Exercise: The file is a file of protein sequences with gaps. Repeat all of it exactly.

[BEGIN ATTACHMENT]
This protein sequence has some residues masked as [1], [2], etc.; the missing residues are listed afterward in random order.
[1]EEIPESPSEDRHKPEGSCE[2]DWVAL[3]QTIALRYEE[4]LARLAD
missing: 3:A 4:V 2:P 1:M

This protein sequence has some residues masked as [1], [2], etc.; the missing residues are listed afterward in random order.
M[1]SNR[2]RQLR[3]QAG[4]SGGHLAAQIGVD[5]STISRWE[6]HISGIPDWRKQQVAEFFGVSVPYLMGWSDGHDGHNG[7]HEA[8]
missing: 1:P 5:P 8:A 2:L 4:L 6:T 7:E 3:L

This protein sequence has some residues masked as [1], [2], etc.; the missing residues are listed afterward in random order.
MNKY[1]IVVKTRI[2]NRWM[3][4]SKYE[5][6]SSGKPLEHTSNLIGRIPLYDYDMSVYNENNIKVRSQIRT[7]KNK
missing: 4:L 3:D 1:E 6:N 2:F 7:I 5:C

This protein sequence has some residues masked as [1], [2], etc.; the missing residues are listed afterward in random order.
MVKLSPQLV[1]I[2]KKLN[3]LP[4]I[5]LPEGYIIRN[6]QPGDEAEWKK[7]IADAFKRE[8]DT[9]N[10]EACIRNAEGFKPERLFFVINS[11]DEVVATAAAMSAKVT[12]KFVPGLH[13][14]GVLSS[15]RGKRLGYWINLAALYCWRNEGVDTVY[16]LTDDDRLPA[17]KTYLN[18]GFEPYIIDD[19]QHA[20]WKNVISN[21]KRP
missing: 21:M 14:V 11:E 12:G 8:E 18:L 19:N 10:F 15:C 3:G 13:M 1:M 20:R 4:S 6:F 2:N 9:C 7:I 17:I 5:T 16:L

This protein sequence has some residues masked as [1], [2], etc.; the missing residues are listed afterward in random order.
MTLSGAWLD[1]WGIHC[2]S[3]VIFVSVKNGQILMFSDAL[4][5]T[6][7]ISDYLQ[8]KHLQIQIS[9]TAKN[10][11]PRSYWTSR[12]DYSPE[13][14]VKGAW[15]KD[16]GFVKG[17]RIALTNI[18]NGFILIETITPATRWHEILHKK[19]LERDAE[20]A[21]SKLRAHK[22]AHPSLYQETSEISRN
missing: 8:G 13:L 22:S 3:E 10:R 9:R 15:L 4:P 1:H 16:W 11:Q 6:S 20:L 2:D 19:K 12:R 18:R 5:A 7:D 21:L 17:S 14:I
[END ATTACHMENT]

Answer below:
This protein sequence has some residues masked as [1], [2], etc.; the missing residues are listed afterward in random order.
[1]EEIPESPSEDRHKPEGSCE[2]DWVAL[3]QTIALRYEE[4]LARLAD
missing: 3:A 4:V 2:P 1:M

This protein sequence has some residues masked as [1], [2], etc.; the missing residues are listed afterward in random order.
M[1]SNR[2]RQLR[3]QAG[4]SGGHLAAQIGVD[5]STISRWE[6]HISGIPDWRKQQVAEFFGVSVPYLMGWSDGHDGHNG[7]HEA[8]
missing: 1:P 5:P 8:A 2:L 4:L 6:T 7:E 3:L

This protein sequence has some residues masked as [1], [2], etc.; the missing residues are listed afterward in random order.
MNKY[1]IVVKTRI[2]NRWM[3][4]SKYE[5][6]SSGKPLEHTSNLIGRIPLYDYDMSVYNENNIKVRSQIRT[7]KNK
missing: 4:L 3:D 1:E 6:N 2:F 7:I 5:C

This protein sequence has some residues masked as [1], [2], etc.; the missing residues are listed afterward in random order.
MVKLSPQLV[1]I[2]KKLN[3]LP[4]I[5]LPEGYIIRN[6]QPGDEAEWKK[7]IADAFKRE[8]DT[9]N[10]EACIRNAEGFKPERLFFVINS[11]DEVVATAAAMSAKVT[12]KFVPGLH[13][14]GVLSS[15]RGKRLGYWINLAALYCWRNEGVDTVY[16]LTDDDRLPA[17]KTYLN[18]GFEPYIIDD[19]QHA[20]WKNVISN[21]KRP
missing: 21:M 14:V 11:E 12:G 8:E 18:L 19:N 10:F 15:C 3:G 13:M 1:M 20:R 4:S 6:F 2:N 9:C 7:I 17:I 5:T 16:L

This protein sequence has some residues masked as [1], [2], etc.; the missing residues are listed afterward in random order.
MTLSGAWLD[1]WGIHC[2]S[3]VIFVSVKNGQILMFSDAL[4][5]T[6][7]ISDYLQ[8]KHLQIQIS[9]TAKN[10][11]PRSYWTSR[12]DYSPE[13][14]VKGAW[15]KD[16]GFVKG[17]RIALTNI[18]NGFILIETITPATRWHEILHKK[19]LERDAE[20]A[21]SKLRAHK[22]AHPSLYQETSEISRN
missing: 8:G 13:L 22:S 3:E 10:R 9:R 15:L 4:P 1:H 16:W 11:Q 6:S 20:L 2:D 19:K 12:R 18:R 5:A 7:D 21:L 17:S 14:I